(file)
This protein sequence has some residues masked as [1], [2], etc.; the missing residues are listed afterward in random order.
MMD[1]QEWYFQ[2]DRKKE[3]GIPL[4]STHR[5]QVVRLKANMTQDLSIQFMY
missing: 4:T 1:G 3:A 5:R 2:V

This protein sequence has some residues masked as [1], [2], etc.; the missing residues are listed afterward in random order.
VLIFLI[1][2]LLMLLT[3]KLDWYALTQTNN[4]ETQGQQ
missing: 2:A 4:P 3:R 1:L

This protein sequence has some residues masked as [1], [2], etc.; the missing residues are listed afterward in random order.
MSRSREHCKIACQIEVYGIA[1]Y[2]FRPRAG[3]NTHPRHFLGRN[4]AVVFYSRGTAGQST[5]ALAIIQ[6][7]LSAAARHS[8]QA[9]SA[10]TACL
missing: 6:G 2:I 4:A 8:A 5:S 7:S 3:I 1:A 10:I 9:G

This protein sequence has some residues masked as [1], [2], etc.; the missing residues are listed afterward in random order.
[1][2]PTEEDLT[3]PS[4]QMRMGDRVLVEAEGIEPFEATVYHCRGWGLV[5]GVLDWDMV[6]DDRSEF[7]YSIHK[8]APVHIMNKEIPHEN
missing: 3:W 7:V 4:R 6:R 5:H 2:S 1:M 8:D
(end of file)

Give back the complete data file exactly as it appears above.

This protein sequence has some residues masked as [1], [2], etc.; the missing residues are listed afterward in random order.
MMD[1]QEWYFQ[2]DRKKE[3]GIPL[4]STHR[5]QVVRLKANMTQDLSIQFMY
missing: 4:T 1:G 3:A 5:R 2:V

This protein sequence has some residues masked as [1], [2], etc.; the missing residues are listed afterward in random order.
VLIFLI[1][2]LLMLLT[3]KLDWYALTQTNN[4]ETQGQQ
missing: 2:A 4:P 3:R 1:L

This protein sequence has some residues masked as [1], [2], etc.; the missing residues are listed afterward in random order.
MSRSREHCKIACQIEVYGIA[1]Y[2]FRPRAG[3]NTHPRHFLGRN[4]AVVFYSRGTAGQST[5]ALAIIQ[6][7]LSAAARHS[8]QA[9]SA[10]TACL
missing: 6:G 2:I 4:A 8:A 5:S 7:S 3:I 1:A 10:I 9:G

This protein sequence has some residues masked as [1], [2], etc.; the missing residues are listed afterward in random order.
[1][2]PTEEDLT[3]PS[4]QMRMGDRVLVEAEGIEPFEATVYHCRGWGLV[5]GVLDWDMV[6]DDRSEF[7]YSIHK[8]APVHIMNKEIPHEN
missing: 3:W 7:V 4:R 6:R 5:H 2:S 1:M 8:D